James: Is it harder to write sad tunes than happy songs? Or is it the other way around?

Portz: Some people drink, some people get stoned. I write songs. That’s my way of dealing with the down and outs. When life kind of gets good it’s a lot harder for me to write.

http://www.andrewportz.com

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Canada’s the Cat House Dogs ironically embody best of Americana

Reviewed by Carson James

Cat House Dogs/That Was Now

The Cat House Dogs bite as much as they bark. These Canadian alt-country rockers have more balls than a kennel of Wilco disciples. The band makes no secret of its yen for vintage Tom Petty. The opening track, “Fine Line,” could’ve fit onto any of Petty’s earliest LPs. Vocalist Todd Sharman has Petty’s nasal whine but somehow makes it sound better. I especially like it when it seems like he is singing through gritted teeth. The Southern-fried folksy singalong of “Sadie’s Theme” reveals another inspiration: the Black Crowes. But how then do you explain the skacore backbeat of “Crook” and the reggae pulse of “Lost Again”? Experiments, man. Even the Rolling Stones didn’t just shuffle to the same grooves.

Ironically enough, it takes a Canadian group to deliver one of Americana’s most commercially accessible releases. “Beautiful Rays” and “Far Away” are car-ready melodic pop/rock with a rootsy undertow; think of a less depressing Gin Blossoms. Perhaps what surprised me about “That Was Now” is how fast it moves. Like its blurry album cover, the record truly zips by. But not after entertaining the hell out of you first.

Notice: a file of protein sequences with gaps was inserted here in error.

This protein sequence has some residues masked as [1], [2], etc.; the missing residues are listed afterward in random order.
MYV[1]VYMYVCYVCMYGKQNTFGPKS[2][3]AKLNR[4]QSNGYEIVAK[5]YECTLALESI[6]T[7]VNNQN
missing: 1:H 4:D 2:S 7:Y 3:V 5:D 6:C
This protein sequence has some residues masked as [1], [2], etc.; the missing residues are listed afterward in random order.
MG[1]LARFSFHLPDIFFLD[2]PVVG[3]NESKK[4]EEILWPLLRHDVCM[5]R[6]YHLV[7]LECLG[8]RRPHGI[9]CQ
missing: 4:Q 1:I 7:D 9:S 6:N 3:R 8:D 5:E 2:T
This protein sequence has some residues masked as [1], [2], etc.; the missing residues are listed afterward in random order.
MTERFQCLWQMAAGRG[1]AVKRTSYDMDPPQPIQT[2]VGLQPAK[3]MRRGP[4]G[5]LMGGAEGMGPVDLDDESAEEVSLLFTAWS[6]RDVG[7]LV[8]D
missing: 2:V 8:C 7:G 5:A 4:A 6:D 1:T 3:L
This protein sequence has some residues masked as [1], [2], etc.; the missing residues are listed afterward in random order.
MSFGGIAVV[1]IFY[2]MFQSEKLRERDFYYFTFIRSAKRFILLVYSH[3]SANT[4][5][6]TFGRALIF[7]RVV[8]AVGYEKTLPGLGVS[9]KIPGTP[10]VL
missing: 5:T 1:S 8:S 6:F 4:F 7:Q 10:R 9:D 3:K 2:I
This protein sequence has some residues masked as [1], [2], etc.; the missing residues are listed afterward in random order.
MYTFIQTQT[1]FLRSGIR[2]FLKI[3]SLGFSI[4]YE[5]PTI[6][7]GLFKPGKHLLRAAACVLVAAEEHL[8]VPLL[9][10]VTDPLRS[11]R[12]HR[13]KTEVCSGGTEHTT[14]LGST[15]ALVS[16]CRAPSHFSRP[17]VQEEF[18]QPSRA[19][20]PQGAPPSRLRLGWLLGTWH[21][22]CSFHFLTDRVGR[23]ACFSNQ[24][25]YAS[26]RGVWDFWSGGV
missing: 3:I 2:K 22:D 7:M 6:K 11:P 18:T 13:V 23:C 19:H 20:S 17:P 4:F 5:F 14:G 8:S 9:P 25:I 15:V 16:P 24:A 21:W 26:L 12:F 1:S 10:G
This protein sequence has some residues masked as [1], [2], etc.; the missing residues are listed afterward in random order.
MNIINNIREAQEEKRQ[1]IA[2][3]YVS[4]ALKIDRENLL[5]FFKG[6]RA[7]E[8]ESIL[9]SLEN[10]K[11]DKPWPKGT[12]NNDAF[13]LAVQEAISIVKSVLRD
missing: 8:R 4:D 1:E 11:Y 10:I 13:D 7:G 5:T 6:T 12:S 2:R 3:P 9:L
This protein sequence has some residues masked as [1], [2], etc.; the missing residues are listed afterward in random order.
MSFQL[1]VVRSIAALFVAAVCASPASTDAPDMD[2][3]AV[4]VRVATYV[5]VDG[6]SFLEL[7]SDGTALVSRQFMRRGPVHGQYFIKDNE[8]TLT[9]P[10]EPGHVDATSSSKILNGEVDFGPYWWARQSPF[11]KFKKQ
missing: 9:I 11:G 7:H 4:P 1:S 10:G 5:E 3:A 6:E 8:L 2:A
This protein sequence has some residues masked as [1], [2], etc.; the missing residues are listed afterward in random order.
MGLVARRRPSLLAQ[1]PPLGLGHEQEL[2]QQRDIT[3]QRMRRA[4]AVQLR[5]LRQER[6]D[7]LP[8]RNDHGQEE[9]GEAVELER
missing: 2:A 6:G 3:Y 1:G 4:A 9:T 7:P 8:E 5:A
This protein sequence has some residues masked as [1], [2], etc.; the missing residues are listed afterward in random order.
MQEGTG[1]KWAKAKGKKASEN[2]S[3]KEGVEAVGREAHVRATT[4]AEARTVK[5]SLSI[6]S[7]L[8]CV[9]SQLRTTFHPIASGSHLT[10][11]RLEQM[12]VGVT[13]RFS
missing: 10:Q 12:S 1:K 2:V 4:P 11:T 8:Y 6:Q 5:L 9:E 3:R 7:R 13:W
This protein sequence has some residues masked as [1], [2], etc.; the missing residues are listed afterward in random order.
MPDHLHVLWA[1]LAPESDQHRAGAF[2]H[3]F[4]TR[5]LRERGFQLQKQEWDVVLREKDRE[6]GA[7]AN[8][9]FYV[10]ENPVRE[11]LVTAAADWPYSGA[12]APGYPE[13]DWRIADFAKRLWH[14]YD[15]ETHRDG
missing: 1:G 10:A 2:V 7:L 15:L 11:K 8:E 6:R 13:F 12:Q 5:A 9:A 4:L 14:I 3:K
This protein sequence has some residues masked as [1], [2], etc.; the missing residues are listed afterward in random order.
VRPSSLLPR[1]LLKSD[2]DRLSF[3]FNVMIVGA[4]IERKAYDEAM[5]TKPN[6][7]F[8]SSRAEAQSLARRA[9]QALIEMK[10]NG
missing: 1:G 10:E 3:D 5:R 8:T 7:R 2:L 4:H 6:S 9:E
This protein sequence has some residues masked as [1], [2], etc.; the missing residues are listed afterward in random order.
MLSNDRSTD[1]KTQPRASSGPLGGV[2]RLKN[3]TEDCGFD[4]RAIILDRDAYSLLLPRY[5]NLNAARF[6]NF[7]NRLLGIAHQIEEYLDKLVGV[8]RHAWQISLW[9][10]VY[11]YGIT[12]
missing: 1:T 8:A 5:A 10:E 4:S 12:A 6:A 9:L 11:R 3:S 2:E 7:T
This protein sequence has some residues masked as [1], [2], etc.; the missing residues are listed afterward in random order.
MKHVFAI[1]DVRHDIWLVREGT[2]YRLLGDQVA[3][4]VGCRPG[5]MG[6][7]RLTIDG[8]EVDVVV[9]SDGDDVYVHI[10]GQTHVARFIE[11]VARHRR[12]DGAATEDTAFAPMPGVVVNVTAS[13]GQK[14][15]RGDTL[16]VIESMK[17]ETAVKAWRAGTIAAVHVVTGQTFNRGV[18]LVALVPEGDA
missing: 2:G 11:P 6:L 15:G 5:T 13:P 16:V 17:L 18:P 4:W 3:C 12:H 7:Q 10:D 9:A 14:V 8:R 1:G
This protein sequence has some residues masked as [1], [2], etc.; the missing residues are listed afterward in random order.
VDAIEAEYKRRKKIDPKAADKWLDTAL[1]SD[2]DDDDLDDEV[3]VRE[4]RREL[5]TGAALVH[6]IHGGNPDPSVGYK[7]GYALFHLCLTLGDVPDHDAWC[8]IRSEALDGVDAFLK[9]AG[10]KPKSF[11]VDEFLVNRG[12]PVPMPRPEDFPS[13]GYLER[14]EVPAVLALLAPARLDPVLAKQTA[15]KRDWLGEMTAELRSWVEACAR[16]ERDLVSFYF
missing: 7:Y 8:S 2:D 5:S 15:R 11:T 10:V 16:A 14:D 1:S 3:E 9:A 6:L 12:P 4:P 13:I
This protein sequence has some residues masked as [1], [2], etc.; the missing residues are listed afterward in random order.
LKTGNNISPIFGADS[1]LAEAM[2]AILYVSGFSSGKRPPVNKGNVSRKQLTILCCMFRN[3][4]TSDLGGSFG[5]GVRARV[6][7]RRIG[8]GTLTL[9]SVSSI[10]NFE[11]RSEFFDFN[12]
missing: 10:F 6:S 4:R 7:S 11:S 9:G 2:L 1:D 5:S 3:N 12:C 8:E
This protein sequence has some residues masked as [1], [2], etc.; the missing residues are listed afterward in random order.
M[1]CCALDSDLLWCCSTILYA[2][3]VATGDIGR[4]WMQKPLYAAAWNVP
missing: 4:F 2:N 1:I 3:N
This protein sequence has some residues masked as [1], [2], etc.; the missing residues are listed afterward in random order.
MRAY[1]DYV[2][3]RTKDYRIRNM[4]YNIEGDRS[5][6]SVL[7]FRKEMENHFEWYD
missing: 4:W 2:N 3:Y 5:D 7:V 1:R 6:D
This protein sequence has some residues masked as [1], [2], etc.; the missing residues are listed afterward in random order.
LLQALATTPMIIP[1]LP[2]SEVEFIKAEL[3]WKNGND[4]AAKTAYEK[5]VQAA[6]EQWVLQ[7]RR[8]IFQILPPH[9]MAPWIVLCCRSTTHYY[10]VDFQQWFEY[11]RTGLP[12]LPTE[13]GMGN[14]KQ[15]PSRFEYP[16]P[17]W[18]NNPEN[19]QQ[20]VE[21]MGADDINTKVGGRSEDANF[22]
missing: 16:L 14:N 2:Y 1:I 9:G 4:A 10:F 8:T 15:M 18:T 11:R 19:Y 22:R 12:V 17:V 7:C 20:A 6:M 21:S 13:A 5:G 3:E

http://www.cathousedogs.com

‘Seinfeld’ rerun provided inspiration for singer/songwriter Paul Ford

Written by Carson James

Retro rocker Paul Ford is one of those gifted singer/songwriters that, for one reason or another, has been under the radar of mainstream consciousness. A large part of that is because of how segregated music has become. Ford neither fits into rock nor pop, neither commercial nor alternative. In today’s narrowly defined musical landscape you have to wonder how Tom Petty would’ve made it. But, given enough time and exposure, I like to think that Ford could eventually nab a larger audience. Until then, I will remain captivated by his new album, The Moon, in the privacy of my own airspace. For those unfamiliar with Ford, let the following interview provide an introduction.

Carson James: How do you approach your songwriting? Lyrics first, then the music?